Kim Dae-Jung relaxed all censorship laws. Previously, as I had said, anyone making serious films addressing national socio-economic issues risked being labelled anti-national, they could be accused of promoting the enemy state North Korea, and under the National Security Act, filmmakers could face arrest. But Kim embraced artistic and creative freedom, he abolished the board review process, and introduced an American-style age rating system. This allowed filmmakers to openly portray the challenges faced by common people. This is why films like Parasite, gained immense popularity worldwide. Parasite won the Best Film Award at the Cannes Film Festival and became the first non-English film to win an Oscar for the Best Film. What was this film about? South Korea’s extreme inequality. The social divide between the poor and rich in Korea, was presented to the world. No one accused director Bong Joon-Ho of insulting the nation. Of exploiting the country’s poverty on the global stage. In fact, South Korean President Moon Jae-In praised the film, describing it as the most Korean story. Within Korea, people celebrated the film’s global success, and a major reason for its popularity is that the real issues portrayed in the film are not unique to Korea; people all over the world could relate to these, poverty, unemployment, crime, and gender discrimination. These issues aren’t Korea specific. These are evident in other countries as well. They resonate with people worldwide on an emotional level. Reflecting on the 1990s, there emerged a generation in Korea known as the 386 generation, individuals born in the 1960s who were politically active in the democracy movement of the 1980s. By the early 1990s, this generation, now in their 30s, became the first to have the opportunity to travel abroad. That’s right. Until then, foreign travel for Koreans was restricted. Citizens were banned from going on foreign trips for tourism. This was because the government was concerned about depleting foreign currency.

Korean Wave: K-Drama and K-Pop Phenomenon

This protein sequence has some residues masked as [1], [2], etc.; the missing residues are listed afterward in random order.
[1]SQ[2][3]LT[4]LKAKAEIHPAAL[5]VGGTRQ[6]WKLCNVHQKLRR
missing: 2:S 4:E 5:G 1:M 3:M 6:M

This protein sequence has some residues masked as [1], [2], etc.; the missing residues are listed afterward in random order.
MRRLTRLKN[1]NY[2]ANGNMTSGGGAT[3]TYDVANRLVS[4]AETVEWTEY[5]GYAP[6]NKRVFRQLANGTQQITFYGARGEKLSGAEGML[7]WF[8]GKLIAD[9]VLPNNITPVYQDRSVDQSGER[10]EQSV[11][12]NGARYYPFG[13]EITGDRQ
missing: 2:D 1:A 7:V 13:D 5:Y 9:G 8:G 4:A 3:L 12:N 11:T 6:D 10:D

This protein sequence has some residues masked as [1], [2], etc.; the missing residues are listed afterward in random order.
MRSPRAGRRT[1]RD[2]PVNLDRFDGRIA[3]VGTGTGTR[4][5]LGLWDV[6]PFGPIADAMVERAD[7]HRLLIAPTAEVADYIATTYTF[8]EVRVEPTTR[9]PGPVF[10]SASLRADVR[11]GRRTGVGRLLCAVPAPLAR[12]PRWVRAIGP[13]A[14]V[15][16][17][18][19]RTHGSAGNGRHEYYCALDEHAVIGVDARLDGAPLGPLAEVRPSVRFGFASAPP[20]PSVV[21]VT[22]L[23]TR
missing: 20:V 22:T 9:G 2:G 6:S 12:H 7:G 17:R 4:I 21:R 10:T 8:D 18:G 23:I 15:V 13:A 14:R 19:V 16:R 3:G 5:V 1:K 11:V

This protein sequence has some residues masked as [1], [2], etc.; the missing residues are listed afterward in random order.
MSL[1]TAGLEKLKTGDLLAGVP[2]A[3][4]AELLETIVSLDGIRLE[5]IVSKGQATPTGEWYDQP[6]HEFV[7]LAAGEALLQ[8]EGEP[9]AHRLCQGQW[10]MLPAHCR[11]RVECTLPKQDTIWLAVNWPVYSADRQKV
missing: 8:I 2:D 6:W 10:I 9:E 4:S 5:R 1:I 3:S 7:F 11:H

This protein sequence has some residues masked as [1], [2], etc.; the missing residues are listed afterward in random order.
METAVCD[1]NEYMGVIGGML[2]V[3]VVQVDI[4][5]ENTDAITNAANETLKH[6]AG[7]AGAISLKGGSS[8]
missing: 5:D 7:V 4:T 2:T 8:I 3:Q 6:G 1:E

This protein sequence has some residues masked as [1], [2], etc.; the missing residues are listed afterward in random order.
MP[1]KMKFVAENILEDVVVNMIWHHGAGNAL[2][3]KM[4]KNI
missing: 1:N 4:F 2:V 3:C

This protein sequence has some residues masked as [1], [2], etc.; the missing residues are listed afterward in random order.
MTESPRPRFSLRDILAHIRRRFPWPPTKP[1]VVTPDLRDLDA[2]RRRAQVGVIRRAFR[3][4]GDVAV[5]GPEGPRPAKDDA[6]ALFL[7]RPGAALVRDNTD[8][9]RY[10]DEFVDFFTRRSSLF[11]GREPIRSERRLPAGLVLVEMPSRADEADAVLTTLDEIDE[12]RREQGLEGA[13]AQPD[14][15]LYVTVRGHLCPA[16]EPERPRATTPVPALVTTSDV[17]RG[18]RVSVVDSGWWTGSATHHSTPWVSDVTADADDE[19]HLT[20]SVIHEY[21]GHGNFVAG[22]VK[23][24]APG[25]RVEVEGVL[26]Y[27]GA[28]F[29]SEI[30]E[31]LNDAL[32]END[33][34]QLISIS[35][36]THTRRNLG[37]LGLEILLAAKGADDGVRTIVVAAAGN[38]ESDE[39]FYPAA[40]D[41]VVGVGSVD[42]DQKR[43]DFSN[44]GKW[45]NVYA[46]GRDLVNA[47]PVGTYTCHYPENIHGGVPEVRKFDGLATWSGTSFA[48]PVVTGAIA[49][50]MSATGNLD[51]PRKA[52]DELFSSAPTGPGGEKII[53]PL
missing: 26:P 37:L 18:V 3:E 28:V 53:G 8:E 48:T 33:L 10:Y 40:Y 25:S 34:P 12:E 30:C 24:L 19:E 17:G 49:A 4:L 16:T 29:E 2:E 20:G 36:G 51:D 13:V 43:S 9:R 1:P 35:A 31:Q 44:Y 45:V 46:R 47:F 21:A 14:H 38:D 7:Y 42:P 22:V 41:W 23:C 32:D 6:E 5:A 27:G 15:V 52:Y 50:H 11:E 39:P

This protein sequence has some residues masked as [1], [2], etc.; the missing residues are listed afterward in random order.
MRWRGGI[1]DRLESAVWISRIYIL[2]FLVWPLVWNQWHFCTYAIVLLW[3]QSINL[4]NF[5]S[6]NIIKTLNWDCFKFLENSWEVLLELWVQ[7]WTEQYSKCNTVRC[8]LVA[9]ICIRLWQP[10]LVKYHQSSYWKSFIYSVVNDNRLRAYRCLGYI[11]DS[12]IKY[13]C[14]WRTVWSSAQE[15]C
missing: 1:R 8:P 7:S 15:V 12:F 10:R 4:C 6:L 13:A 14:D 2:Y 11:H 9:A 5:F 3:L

As the economy improved and liberalization took place, these restrictions were lifted, allowing the 386 generation to travel abroad. to study in foreign film schools, and gain new perspectives on life and filmmaking while travelling. Many from this generation went on to become renowned film directors, left-leaning directors who focused on making films on significant social issues. Such as Bong Joon-Ho and Kim Ki-Duk, are notable examples. I talked about Bong Joon-Ho’s film Parasite, other remarkable films by him are Okja and Snowpiercer, These are also critical commentaries on capitalism. On the other hand, Kim Ki-Duk’s film Pieta, depicts the story of a heartless loan recovery agent, it won the Golden Lion for Best Film at the Venice Film Festival. The most popular Korean film internationally back then was Oldboy by Park Chan-Wook. A violent and dark revenge drama, that was unofficially remade in India called Zinda. Hollywood officially remade the film ‘Oldboy,’ maintaining the same title. At one point, dark thrillers were the most popular genre in Korea, the Bollywood film Ek Villain was inspired by the Korean film ‘I Saw The Devil.’ Bollywood film ‘Murder 2’ copied the Korean movie ‘The Chaser,’ while ‘The Outlaws’ were copied as ‘Radhe’ and ‘Most Wanted Bhai.’ The Korean film industry didn’t want to be stereotyped as producing dark thrillers only, so the Korean film industry introduced a variety of romantic and comedy blockbusters, including ‘Il Mare’ released in 2000, it was the first Korean film to be remade in Hollywood as ‘The Lake House.’ In the realm of dramas, the first successful Korean drama was ‘What is Love,’ it marked a milestone by becoming the first TV show officially exported to China, airing on China Central Television in 1997. Many consider this the initial indication of Hallyu, Hallyu means the Korean wave, this Korean wave gained momentum over the decades, Hallyu was at the next level. “Hallyu, also known as The Korean Wave.” “The K-Wave” “The Korean Wave” kDrama reached its peak with ‘Squid Game’ becoming the most-watched web show on Netflix. The question arises: What makes Korean dramas so special, addictive and popular? The key factor is their emotional realism. From the emotional perspective, the stories are often realistic. Additionally, these dramas explore diverse backgrounds, whether it’s the historical Korea depicted in ‘Royal Secret Agent,’ or the world of journalism in ‘Hush,’ or the folklore fantasy in ‘Tale of the Nine-Tailed.’ Third, kDramas are visually appealing. And fourth, the creativity of writers in crafting engaging storylines. Interestingly, 94.6% of kDrama screenwriters are actually women. According to estimates from the Korean Broadcast Writers Union. Regarding music, Japanese content was initially banned in South Korea as a part of their decolonization process. However, Kim played a pivotal role in improving relations between Japan and South Korea by lifting the ban. This led to the introduction of Japanese pop songs, known as J-Pop, in South Korea. H.O.T. was one of the first-generation Korean boy bands. Their 1996 debut album ‘We Hate All Kinds of Violence’ sold 1.5 million copies. This band, formed by SM Entertainment, Before putting together this band, the founder of the company sought input from students on their idea of the ideal pop group. After this, they conducted auditions to select band members. These individuals were then extensively trained in a structured idol system, a concept initially borrowed from Japan but now K-Pop is a global phenomenon. Talent agencies often scout idol trainees through street castings or global auditions, providing comprehensive training in singing, acting, dancing, and media communication. The company then decides their stage name, stage personality, and fan interactions. Some people criticise this system and compare the music companies to factories with the trainee contracts labelled as slave contracts. However, some people defend the system because it gives everyone an opportunity to become popular based on their talent and looks. Notably, PSY’s ‘Gangnam Style’ gained popularity similarly, A Korean song with an English punchline. It had a catchy tune and an interesting dance step. Due to a combination of these reasons, the song went on to be so popular that in December 2012, this became the first YouTube video to reach 1 billion views. After this, many Korean songs have used this format. Most of the lyrics would be in Korean but the hook would be in English, This allowed the songs to appeal to the non-Korean speaking people all over the world. Today, there are bands like BTS and Blackpink. BTS, a 7-member boy band, achieved milestones such as meeting U.S. President Joe Biden at the White House, performing at the United Nations General Assembly, and having their song ‘Dynamite’ become the first K-pop song to reach 1 billion streams on Spotify. The dedicated fanbase of BTS is known as the BTS Army, you might have seen them trending on Twitter often. And Blackpink, the 4-member girl band, gained immense popularity too. Their fans call themselves the Blink Army. These gave a significant boost to the South Korean soft power. Today, South Korea is a cultural super power. that not only benefits the Korean economy but also boosts Korean tourism.